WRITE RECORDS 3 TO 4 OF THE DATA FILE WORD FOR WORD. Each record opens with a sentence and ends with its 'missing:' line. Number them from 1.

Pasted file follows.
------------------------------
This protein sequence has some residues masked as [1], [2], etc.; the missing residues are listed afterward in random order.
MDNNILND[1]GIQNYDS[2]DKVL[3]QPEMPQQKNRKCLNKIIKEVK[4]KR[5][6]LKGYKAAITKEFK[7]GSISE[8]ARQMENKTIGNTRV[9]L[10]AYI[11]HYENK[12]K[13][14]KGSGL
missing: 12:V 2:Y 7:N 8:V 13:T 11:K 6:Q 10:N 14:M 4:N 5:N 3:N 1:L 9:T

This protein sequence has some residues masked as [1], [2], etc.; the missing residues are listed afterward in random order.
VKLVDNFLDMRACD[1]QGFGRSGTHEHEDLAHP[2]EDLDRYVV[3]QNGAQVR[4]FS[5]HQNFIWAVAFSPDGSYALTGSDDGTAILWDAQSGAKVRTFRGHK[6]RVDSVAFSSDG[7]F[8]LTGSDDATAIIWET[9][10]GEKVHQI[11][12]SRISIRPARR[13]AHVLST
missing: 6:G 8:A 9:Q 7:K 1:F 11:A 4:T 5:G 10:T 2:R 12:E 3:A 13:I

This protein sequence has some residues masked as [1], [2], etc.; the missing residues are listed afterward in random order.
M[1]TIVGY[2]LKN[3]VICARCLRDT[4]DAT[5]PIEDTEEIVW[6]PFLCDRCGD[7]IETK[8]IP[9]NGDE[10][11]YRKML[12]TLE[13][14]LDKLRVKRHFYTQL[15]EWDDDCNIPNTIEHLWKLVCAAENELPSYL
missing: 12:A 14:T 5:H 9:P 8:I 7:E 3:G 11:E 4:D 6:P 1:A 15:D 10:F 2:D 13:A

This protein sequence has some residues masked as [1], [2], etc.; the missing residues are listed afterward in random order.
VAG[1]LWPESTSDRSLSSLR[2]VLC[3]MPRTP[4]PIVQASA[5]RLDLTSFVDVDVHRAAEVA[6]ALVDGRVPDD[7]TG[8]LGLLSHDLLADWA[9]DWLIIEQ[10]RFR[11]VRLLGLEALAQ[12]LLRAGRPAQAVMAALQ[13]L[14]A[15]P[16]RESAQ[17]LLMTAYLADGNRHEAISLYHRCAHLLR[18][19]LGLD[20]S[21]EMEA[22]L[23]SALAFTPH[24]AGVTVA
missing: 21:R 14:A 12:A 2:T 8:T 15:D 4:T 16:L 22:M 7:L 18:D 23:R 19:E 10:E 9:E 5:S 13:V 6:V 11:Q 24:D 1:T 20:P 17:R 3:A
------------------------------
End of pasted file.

This protein sequence has some residues masked as [1], [2], etc.; the missing residues are listed afterward in random order.
M[1]TIVGY[2]LKN[3]VICARCLRDT[4]DAT[5]PIEDTEEIVW[6]PFLCDRCGD[7]IETK[8]IP[9]NGDE[10][11]YRKML[12]TLE[13][14]LDKLRVKRHFYTQL[15]EWDDDCNIPNTIEHLWKLVCAAENELPSYL
missing: 12:A 14:T 5:H 9:P 8:I 7:E 3:G 11:E 4:D 6:P 1:A 15:D 10:F 2:D 13:A

This protein sequence has some residues masked as [1], [2], etc.; the missing residues are listed afterward in random order.
VAG[1]LWPESTSDRSLSSLR[2]VLC[3]MPRTP[4]PIVQASA[5]RLDLTSFVDVDVHRAAEVA[6]ALVDGRVPDD[7]TG[8]LGLLSHDLLADWA[9]DWLIIEQ[10]RFR[11]VRLLGLEALAQ[12]LLRAGRPAQAVMAALQ[13]L[14]A[15]P[16]RESAQ[17]LLMTAYLADGNRHEAISLYHRCAHLLR[18][19]LGLD[20]S[21]EMEA[22]L[23]SALAFTPH[24]AGVTVA
missing: 21:R 14:A 12:A 2:T 8:T 15:D 4:T 16:L 22:M 7:L 18:D 23:R 19:E 10:E 9:E 5:S 13:V 6:V 11:Q 24:D 1:T 20:P 17:R 3:A